Sandwiches From Around the World

Cemita sandwich
MacKenzie Smith
  • 01 of 13

    Grilled Cheese (United States)

    How to make a grilled cheese in 3 ways
    MacKenzie Smith

    When you think of the U.S.A., there are probably a lot of delicious sandwiches that come to mind. However, it's the grilled cheese sandwich that is one of those tasty, comforting creations that downright symbolizes Americana.

    Traditionally, this sandwich is made by layering sliced cheese between two slices of white bread, smearing the outside with butter, and grilling the entire sandwich until the bread is crisp and golden brown, and the cheese is melted and gooey. 

    But that's not it for this amazing sandwich. From the vibrant and wacky rainbow grilled cheese sandwiches to the plain and simple tomato and cheddar combination, there is an abundance of variations when it comes to grilled cheese. 

  • 02 of 13

    Smørrebrød (Denmark)

    Smørrebrød -- Denmark
    MacKenzie Smith

    Smørrebrød simply translates to "buttered bread", but that's not all there is to this tasty and texturally-pleasing Scandinavian sandwich.

    The base is typically made using a super dense, thickly sliced rye bread, which is slathered with butter, sour cream, or some sort of horseradish schmear and is then topped with a variety of fillings and served open-faced. The traditional toppings typically include pickled or smoked fish, liver pate, sliced cold cuts, and boiled eggs.

    The Smørrebrød pictured is loaded with potato salad, fresh herbs, sharp red onions, and crispy fried shallots on a dense and seeded rye toast. The textures and flavor combinations make this sandwich truly remarkable and a must-try for sandwich enthusiasts across the world. 

  • 03 of 13

    Falafel (Egypt)

    Falafel Recipe

     The Spruce

    Egypt's national sandwich is definitely one of the most flavorful and colorful dishes on the list. 

    To start, chickpeas are ground up with finely chopped onions, fresh herbs, and middle eastern spices. They are then shaped into 1.5 inch balls and deep-fried to golden perfection. The fried falafel balls are then stuffed into a warm pita and served with a variety of fillings, which range from the traditional shepherd's salad (cucumber, tomato, and green peppers) to unusual brightly colored pickles like hot pink turnips, green cucumbers, and deep red beets.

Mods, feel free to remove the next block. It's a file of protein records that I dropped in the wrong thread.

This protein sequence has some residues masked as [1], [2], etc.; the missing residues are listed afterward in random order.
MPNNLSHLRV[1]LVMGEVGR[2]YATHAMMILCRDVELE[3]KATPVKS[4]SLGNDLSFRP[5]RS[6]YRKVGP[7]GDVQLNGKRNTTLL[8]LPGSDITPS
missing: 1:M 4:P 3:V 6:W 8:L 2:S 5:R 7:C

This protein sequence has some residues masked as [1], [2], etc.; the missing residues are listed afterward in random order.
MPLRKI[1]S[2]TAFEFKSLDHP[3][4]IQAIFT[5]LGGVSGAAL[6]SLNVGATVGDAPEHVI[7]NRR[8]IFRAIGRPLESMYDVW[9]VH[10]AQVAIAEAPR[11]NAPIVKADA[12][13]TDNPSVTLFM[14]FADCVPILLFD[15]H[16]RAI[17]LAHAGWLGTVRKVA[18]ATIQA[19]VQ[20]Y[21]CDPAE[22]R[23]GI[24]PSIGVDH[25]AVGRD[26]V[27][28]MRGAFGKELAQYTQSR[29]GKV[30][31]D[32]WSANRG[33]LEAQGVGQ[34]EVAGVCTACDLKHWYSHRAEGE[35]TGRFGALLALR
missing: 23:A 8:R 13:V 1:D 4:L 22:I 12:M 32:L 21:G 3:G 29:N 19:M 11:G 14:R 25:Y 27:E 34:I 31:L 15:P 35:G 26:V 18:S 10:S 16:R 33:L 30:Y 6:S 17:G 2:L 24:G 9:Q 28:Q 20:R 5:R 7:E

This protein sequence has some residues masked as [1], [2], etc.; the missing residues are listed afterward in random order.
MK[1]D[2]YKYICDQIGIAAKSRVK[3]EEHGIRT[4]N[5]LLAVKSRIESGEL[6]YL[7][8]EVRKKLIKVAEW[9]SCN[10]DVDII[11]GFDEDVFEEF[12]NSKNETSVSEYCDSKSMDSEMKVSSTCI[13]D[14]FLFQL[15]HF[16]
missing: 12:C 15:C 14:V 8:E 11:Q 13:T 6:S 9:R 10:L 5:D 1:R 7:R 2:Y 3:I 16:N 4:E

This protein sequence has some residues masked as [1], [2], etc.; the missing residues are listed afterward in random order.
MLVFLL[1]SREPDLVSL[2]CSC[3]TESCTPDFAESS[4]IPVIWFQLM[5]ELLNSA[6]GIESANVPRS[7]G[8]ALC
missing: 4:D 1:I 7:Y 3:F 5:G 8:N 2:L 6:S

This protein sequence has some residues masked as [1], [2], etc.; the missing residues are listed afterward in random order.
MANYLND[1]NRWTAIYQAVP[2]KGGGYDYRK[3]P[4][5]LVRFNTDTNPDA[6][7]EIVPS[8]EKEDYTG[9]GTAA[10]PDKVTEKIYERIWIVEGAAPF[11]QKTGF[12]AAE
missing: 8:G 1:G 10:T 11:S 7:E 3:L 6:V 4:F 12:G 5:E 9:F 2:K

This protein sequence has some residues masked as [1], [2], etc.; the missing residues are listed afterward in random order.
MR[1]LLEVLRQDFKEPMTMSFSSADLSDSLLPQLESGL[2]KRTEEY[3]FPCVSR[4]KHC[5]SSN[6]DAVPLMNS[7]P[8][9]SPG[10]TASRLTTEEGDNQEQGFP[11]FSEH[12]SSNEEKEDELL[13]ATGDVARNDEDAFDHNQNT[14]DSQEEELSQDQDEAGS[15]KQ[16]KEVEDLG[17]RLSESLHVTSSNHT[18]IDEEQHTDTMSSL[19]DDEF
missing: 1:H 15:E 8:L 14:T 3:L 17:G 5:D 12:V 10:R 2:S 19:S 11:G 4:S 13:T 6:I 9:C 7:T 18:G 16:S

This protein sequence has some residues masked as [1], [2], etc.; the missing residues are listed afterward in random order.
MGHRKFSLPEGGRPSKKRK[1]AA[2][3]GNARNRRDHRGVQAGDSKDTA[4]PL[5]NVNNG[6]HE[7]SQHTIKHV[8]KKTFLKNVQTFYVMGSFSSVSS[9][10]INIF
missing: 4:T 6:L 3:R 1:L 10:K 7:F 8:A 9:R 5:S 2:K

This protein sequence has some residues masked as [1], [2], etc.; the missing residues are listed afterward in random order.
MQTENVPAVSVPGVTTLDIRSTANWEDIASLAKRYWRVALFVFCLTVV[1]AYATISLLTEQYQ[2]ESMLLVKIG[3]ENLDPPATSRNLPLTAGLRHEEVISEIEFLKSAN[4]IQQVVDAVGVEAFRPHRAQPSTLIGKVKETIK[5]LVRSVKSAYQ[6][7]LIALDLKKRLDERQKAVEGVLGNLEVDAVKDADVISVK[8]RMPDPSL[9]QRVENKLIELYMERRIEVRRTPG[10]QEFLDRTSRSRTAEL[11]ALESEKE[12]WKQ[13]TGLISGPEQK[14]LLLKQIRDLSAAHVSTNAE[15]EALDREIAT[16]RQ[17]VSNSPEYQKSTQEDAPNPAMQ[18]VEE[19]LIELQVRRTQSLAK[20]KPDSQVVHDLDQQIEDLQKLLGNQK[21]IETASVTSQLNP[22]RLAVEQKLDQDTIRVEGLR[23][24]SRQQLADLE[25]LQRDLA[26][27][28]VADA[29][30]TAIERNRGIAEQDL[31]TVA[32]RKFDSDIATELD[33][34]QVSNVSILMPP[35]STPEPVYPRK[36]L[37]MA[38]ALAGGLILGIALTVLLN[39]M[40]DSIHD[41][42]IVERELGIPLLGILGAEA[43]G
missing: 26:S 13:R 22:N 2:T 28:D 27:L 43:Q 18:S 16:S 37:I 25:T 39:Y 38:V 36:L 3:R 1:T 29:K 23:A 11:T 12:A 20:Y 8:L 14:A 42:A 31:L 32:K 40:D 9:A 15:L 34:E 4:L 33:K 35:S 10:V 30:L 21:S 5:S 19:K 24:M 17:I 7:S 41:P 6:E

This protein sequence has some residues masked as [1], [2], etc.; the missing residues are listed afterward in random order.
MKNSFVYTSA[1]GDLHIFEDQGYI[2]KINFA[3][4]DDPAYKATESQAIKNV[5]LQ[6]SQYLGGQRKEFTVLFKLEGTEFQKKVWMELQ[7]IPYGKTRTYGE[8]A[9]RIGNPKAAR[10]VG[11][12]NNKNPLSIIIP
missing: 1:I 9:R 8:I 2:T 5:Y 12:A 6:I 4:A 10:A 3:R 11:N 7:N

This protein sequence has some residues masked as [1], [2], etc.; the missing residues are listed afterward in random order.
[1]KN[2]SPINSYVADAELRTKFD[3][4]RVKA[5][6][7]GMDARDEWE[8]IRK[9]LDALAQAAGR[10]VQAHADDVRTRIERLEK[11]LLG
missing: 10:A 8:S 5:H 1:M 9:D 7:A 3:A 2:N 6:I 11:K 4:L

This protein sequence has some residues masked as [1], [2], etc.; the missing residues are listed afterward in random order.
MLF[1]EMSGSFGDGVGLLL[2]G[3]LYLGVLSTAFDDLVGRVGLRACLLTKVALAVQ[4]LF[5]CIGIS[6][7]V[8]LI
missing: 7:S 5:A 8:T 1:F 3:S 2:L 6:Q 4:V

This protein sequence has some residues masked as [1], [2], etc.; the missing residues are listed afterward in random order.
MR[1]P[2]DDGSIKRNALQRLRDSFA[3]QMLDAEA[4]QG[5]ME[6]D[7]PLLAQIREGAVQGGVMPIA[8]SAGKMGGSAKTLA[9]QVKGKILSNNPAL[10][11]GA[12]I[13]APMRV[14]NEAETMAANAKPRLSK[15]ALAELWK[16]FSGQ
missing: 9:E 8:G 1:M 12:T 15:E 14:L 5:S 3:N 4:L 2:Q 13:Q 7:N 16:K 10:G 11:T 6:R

Additionally, you're likely to see the falafel sandwich is also smeared with a delicious spread like hummus, baba ganoush, white sauce (either yogurt or tahini-based), or spicy harissa pepper sauce. 

  • 04 of 13

    Tramezzini (Italy)

    How to make Tramezzini
    MacKenzie Smith

    Although there are many sandwiches associated with Italian food, like their infamous porchetta sandwiches, or grilled panini, the tramezzini are the iconic Italian finger sandwiches that are perfect for snacking. Similar to English tea sandwiches, these flavorful triangular sandwiches are made with crustless soft white bread and homemade mayonnaise. They're typically served and sold between breakfast and lunch at many restaurants and bars in Venice, Italy. 

    To make these petite Venetian snacks, it's crucial to start with some really good homemade mayonnaise and soft, crustless white bread. After that, the options for fillings become endless!

    Continue to 5 of 13 below.
  • 05 of 13

    Croque Monsieur (France)

    Croque Monsieur
    MacKenzie Smith

    It's no surprise that France comes into this sandwich collection with the richest and most decadent sandwich of them all.

    Croque Monsieur has sliced ham, dijon mustard, and Gruyere cheese (or sometimes Swiss) between two slices of thick, buttered bread. The whole thing is fried, like a grilled cheese, and then finished with a rich and creamy béchamel sauce that is poured over the top. The whole thing goes under the broiler until the top gets crispy and becomes totally irresistible. You can even add an egg on top, which will change the name to Croque Madame

  • 06 of 13

    Cemita (Mexico)

    Mexican Pueblan Cemita Sandwich
    MacKenzie Smith

    If you're a sandwich enthusiast, you've probably come across Mexico's famous sandwich, the cemita. Although there is not much of a difference between a cemita and a torta, other than the city of origin, both of these sandwiches are Mexico's contribution to the list.